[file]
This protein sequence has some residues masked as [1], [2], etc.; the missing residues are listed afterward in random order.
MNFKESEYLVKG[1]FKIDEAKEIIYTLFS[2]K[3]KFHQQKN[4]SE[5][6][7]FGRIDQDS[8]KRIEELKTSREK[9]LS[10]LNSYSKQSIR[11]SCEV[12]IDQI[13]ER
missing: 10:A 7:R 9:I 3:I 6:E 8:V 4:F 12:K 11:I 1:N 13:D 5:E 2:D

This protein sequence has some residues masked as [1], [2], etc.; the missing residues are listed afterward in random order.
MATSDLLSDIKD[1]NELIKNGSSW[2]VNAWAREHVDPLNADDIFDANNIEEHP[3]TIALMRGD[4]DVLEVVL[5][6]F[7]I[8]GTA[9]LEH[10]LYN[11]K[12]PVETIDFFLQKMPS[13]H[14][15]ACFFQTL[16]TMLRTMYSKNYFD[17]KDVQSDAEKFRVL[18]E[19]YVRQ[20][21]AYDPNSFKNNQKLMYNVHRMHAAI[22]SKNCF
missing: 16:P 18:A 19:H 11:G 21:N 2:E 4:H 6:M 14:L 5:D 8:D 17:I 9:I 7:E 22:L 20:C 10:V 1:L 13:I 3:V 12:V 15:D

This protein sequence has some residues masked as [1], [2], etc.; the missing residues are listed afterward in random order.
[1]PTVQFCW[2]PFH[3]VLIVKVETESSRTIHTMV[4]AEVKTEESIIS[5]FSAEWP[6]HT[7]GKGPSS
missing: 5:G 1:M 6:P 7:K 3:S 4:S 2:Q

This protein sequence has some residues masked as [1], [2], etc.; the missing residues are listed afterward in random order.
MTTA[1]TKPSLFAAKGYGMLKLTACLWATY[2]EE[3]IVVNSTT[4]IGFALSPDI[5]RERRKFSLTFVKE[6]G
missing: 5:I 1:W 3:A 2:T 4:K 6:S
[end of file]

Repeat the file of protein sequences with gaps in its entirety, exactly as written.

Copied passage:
This protein sequence has some residues masked as [1], [2], etc.; the missing residues are listed afterward in random order.
MNFKESEYLVKG[1]FKIDEAKEIIYTLFS[2]K[3]KFHQQKN[4]SE[5][6][7]FGRIDQDS[8]KRIEELKTSREK[9]LS[10]LNSYSKQSIR[11]SCEV[12]IDQI[13]ER
missing: 10:A 7:R 9:I 3:I 6:E 8:V 4:F 12:K 11:I 1:N 13:D 5:E 2:D

This protein sequence has some residues masked as [1], [2], etc.; the missing residues are listed afterward in random order.
MATSDLLSDIKD[1]NELIKNGSSW[2]VNAWAREHVDPLNADDIFDANNIEEHP[3]TIALMRGD[4]DVLEVVL[5][6]F[7]I[8]GTA[9]LEH[10]LYN[11]K[12]PVETIDFFLQKMPS[13]H[14][15]ACFFQTL[16]TMLRTMYSKNYFD[17]KDVQSDAEKFRVL[18]E[19]YVRQ[20][21]AYDPNSFKNNQKLMYNVHRMHAAI[22]SKNCF
missing: 16:P 18:A 19:H 11:G 21:N 2:E 4:H 6:M 14:L 5:D 8:D 17:I 9:I 7:E 22:L 20:C 10:V 1:L 13:I 3:V 12:V 15:D

This protein sequence has some residues masked as [1], [2], etc.; the missing residues are listed afterward in random order.
[1]PTVQFCW[2]PFH[3]VLIVKVETESSRTIHTMV[4]AEVKTEESIIS[5]FSAEWP[6]HT[7]GKGPSS
missing: 5:G 1:M 6:P 7:K 3:S 4:S 2:Q

This protein sequence has some residues masked as [1], [2], etc.; the missing residues are listed afterward in random order.
MTTA[1]TKPSLFAAKGYGMLKLTACLWATY[2]EE[3]IVVNSTT[4]IGFALSPDI[5]RERRKFSLTFVKE[6]G
missing: 5:I 1:W 3:A 2:T 4:K 6:S